Wednesday, October 31, 2007

The Mac in Me

I'm officially now a Mac Switcher. My MacBook Pro has finally arrived and I will now enter the realm of Apple. It's my first experience at it and I bet I'll feel strange at the beginning after so many years of being a Windows user but hopefully I won't regret this decision.

It might take some time now to come back to regular posts on this blog. It will depend on my level of adaptation to the new Operating System :-)

If you're curious about my experience, check out my new blog, dedicated to all Mac Newbies out there.

Wish me luck...

Tuesday, October 30, 2007

RSS Feed Update

Hello! Just wanted to update you that this blog's feed is now hosted on FeedBurner. Please update your RSS reader with the new RSS feed address.

Thanks for reading :-)

Monday, October 29, 2007

Blue Screen: Apple's Leopard has it too

Apparently, the BSOD (Blue Screen Of Death) is not a Microsoft's exclusive. Recent reports of users that tried to upgrade to the new version of Mac OS X, Leopard, point out to a very annoying Blue Screen freezing problem on the installation process.

In fact, Apple has acknowledged that there are some problems with the installation of their new operating system. But they point out that the problem may be related to APE (Application Enhancer). So, if you're trying to upgrade to Leopard and you are faced with the BSOD, follow Apple's instructions for booting into single-user mode to remove the offending software.

The fact that this seems to occur only to users that are trying to "update" instead of making a clean install, rises the everlasting doubt: should we upgrade or clean install our operating systems?

There seems to be a general opinion (mine included) that "clean installs" are always safer, mainly because "upgrading" is the installation method which will most likely leave files in the system that are incompatible with the new OS. Hence, unless users have the necessary tech knowledge to know which files will cause incompatibilities with the new OS, it's always better to perform a "clean install".

But still, "upgrading" has a very compelling argument: you get to keep your personal files - no need to retrieve them from boring, lenghtly and difficult backups. Anyway, Leopard will probably be the last "clean install", you'll ever make as the new "Time machine" feature in Leopard seems to be a work of art when it comes to backing up your data. It is simple and easy to use and it works on the background as if it wasn't even there. The simplicity of it all is even more evident when you plug in an external hard drive. And in the end with all your data easily backed up and manageable on a external hard drive, upgrading to a new version of the OS is a piece of cake.

Installation problems aside, it is also a general opinion that Leopard is a great advancement comparing to its previous version, Tiger, but not as mind-blowing as it should. And that leads to the obvious question: is it better to make smaller but constant improvements on the OS (as Apple has done in the last five years with constant updates of Mac OS X) or to make giant leaps that can totally change the view that people have of their OS (as Microsoft did from 98 to XP and now to Vista)?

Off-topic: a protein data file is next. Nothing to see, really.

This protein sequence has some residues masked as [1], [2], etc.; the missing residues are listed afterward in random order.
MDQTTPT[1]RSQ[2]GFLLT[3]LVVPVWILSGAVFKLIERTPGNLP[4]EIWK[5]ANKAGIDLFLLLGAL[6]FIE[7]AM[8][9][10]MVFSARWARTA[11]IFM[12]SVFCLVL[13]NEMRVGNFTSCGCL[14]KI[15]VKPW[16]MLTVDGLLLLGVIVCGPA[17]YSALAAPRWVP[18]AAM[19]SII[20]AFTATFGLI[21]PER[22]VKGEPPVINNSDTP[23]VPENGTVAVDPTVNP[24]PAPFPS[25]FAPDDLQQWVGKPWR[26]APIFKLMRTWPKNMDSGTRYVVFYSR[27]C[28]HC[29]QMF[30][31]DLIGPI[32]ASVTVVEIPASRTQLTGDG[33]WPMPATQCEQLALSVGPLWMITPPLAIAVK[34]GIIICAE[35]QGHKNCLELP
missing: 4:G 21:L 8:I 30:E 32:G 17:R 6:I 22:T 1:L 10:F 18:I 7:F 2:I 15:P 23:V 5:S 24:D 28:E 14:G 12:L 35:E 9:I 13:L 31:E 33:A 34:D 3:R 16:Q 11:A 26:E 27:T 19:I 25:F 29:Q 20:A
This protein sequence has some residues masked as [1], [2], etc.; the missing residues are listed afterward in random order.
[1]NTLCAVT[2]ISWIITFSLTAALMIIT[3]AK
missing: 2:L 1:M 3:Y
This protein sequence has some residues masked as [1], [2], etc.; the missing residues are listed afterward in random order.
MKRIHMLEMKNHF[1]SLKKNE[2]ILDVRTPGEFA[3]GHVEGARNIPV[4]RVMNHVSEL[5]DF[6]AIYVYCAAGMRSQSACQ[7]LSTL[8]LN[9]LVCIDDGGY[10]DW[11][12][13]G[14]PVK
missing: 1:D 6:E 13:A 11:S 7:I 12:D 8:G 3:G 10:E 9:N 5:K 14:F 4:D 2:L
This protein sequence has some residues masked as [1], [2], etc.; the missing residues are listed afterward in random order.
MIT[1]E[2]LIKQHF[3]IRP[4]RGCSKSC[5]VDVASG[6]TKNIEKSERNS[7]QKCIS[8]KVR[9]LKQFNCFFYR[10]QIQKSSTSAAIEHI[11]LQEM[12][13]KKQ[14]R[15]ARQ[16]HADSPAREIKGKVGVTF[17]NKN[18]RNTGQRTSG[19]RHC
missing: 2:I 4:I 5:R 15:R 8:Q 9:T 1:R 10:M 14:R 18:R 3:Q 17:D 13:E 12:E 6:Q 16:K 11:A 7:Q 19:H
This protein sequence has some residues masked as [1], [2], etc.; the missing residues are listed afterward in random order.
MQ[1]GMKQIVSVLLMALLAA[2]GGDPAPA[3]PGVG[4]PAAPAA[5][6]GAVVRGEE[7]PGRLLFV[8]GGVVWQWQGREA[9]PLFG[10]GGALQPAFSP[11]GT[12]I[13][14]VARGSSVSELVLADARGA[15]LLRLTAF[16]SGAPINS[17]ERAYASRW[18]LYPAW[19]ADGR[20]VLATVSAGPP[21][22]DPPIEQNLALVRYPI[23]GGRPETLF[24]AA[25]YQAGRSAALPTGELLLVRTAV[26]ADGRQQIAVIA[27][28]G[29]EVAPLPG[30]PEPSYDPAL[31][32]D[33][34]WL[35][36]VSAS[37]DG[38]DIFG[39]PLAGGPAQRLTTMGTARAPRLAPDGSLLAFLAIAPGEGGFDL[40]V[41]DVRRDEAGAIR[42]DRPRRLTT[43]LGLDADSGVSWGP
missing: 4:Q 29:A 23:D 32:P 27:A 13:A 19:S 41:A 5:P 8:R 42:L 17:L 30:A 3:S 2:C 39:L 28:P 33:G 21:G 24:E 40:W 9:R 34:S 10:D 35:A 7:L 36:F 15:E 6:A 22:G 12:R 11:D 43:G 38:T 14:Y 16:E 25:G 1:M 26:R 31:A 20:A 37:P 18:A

What's your opinion?

Friday, October 26, 2007

Geek thought of the day

If only we could use computer shortcuts in real life...CTRL+Z would come in handy sometimes.

Your mobile phone as QR-Code reader

Hello, if you liked this post, please consider subscribing my RSS news feed. Thanks.

QR-Codes, the popular Japanese 2D bar code technology, can now be used on mobile phones. For those of you who don't know what a QR-code is, I'll give you a little example:
This strange-looking figure is in fact a complex storage system that allows to encode data in a picture. In this example, reading this QR-code will give you access to this blog. How? Simple, the disposition of these black dots on the diagram can be scanned and translated to text, which in this case, translates to a URL:
This kind of technology is quite common in Japan and it can be seen in the manufacturing of cars (to allow robots to identify the parts that need to be assembled), in supermarkets (to allow people to read more information on the products they want to buy) or in museums (to allow visitors to have access to more information on an exposition).
This technology is now available for mobile phones and it's incredibly fast and easy to use. I tested with my Nokia N80 and it worked perfectly.
If you want to install a QR-code reader on your cellphone, check this site (make sure your cellphone is supported, remember this only works for camera-enabled phones)
Once you've installed the software on your phone, test it with this code I have here:
I can only say it's a funny joke :-)
Are you wondering how I created the QR-codes for this post? Easy, there are a lot of QR-code generators available here, here, here and here.
UPDATE: it has come to my attention that RSS readers may not be able to see the pictures on this post (depending on the RSS reader that you're using), so just in case, use the direct link.

Wednesday, October 24, 2007

Geek thought of the day

The only cool thing about having asthma is that every now and then, you sound like Darth Vader

The GMail/IMAP hype: Buaahhh, I want mine

I still don't have access to the IMAP extra feature on GMail's settings. But on the words of GMail's "What's new" section: "Don't fret if you don't see IMAP Access yet under the Settings menu. We're rolling it out to everyone over the next few days."